The knowledge legs are, “belief, truth and justification.”


Perhaps I believe that 2+2=4, or lying is wrong or God exists.


Truth is what corresponds with reality. So a true belief about the world describes something about how the world actually is.


Justification is the reason and evidence that supports my belief.


Do you agree that’s a good description of what “knowing” something is all about? Well, these three legs have received a beating over the years. So much so, that our ability to objectively sit on the stool and know things has become diminished.

How has this happened?


Grounding of Knowledge

Prior to 1650, the pre-modern’s grounded their knowledge in a transcendent source (or God) who exists beyond human knowing. When Plato expressed knowledge about a horse, for example, he said this immaterial equine idea has been made real in the world. So – people could see horses in the real world and know they were seeing them. For Augustine, these ideas existed first in the mind of God.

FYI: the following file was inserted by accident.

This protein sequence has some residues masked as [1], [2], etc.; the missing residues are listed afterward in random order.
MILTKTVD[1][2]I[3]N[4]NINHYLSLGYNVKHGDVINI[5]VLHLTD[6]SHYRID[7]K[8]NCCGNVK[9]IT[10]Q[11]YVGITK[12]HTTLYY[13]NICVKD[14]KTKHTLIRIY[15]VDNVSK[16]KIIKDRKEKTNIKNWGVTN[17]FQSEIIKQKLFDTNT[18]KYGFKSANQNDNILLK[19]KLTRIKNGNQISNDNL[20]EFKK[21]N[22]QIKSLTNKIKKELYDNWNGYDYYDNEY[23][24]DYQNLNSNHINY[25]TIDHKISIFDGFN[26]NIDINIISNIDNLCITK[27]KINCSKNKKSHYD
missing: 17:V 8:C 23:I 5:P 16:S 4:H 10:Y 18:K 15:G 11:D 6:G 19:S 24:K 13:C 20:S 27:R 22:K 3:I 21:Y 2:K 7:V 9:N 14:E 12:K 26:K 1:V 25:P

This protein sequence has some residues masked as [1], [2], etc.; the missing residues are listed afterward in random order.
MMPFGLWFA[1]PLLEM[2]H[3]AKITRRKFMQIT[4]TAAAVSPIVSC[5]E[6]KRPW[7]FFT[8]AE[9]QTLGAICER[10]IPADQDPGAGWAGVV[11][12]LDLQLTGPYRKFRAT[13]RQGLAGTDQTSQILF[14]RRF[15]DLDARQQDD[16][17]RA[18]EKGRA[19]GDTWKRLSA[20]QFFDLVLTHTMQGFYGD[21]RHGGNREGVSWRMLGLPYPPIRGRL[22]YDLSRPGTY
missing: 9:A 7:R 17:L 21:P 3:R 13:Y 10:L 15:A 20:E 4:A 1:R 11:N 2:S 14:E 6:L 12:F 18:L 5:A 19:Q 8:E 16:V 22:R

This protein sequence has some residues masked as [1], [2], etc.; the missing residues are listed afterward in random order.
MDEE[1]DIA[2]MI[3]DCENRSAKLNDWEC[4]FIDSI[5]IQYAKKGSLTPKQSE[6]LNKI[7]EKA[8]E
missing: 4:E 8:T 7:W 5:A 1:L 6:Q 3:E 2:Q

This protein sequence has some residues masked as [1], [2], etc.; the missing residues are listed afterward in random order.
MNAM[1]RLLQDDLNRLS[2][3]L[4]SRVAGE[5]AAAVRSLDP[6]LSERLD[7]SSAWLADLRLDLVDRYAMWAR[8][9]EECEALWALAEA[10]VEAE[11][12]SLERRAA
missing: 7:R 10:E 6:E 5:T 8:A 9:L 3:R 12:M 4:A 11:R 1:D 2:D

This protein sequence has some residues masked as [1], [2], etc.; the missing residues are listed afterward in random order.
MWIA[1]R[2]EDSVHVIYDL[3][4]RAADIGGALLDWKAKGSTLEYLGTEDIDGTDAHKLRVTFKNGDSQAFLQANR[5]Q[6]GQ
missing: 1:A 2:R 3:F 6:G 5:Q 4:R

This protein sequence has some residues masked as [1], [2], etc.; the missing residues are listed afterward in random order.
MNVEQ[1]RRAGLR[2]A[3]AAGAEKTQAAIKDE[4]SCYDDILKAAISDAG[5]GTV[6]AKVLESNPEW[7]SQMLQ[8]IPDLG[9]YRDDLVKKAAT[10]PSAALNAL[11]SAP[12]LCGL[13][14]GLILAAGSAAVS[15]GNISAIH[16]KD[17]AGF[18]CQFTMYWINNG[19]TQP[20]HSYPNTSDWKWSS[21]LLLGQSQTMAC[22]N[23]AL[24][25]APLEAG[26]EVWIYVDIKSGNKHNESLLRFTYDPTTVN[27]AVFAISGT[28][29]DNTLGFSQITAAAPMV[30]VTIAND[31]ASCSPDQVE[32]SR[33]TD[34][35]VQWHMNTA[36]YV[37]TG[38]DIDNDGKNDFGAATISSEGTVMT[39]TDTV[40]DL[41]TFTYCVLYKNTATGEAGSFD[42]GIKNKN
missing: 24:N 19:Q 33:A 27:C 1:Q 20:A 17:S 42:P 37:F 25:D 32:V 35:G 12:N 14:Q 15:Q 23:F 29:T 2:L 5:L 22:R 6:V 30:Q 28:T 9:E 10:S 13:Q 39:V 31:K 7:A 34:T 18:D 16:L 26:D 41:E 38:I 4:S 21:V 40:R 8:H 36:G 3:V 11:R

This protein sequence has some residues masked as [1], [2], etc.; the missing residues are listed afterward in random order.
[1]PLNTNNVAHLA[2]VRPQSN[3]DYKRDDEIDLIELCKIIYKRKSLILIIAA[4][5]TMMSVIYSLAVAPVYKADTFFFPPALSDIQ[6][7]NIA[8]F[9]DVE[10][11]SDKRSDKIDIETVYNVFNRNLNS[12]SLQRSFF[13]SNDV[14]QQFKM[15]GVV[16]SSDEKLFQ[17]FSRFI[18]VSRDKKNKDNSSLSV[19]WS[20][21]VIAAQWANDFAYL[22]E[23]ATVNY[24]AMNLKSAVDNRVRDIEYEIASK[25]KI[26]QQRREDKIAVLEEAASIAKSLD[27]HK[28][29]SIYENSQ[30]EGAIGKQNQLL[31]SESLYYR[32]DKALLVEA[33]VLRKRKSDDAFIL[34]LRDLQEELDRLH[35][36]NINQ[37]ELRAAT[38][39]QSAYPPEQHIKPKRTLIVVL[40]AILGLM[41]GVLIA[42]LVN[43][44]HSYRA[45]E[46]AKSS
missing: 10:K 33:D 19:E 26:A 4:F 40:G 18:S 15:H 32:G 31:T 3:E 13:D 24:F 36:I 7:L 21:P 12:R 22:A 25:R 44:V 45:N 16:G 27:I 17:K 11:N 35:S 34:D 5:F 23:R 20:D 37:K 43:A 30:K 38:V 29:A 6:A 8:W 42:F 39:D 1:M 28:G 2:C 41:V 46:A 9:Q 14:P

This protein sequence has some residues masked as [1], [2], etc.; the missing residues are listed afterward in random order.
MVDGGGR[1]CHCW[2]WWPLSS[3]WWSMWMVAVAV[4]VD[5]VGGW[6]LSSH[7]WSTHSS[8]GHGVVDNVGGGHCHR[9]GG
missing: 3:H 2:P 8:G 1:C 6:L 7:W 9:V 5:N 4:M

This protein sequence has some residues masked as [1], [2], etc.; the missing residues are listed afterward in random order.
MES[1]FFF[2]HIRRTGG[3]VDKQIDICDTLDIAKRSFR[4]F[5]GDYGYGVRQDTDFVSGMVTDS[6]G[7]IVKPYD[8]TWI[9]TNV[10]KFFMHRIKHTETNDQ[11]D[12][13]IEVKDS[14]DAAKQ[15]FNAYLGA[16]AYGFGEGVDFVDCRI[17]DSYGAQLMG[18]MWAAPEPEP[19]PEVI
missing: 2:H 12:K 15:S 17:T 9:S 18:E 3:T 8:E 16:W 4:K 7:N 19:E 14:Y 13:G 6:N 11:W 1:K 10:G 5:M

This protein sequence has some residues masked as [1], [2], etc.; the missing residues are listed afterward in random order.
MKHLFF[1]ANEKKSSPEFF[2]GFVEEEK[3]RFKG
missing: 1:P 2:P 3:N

However, something happened after 1650 which began to erode people’s ability to know. Thinkers stopped grounding knowledge in a transcendent source. Rather than bother with God, Enlightenment philosophers decided that human reason alone was sufficient to ground knowledge. No God required. Before the Enlightenment, people looked beyond themselves to ground knowledge. At the Enlightenment, people began to stop doing that and instead they began looking inside themselves instead to ground knowledge.

So – how successful was this new epistemological project? How enlightened was it?

Not very.


Unsuccessful Grounding of Knowledge

Descartes claimed that knowledge could be grounded in human reason alone. We can only believe what cannot be rationally doubted. He said, “conviction … remains [with] some reason which might lead us to doubt, but KNOWLEDGE is conviction based on a reason so strong that it can NEVER BE SHAKEN.”[2] Yet, he had a problem. His claim did not only reject false beliefs, it also rejected many things we DO know about the world. Worse, Descartes claim even rejected itself because his claim wasn’t self-evident and immune from possible doubt. Even so, his ideas began to erode people’s ability to know.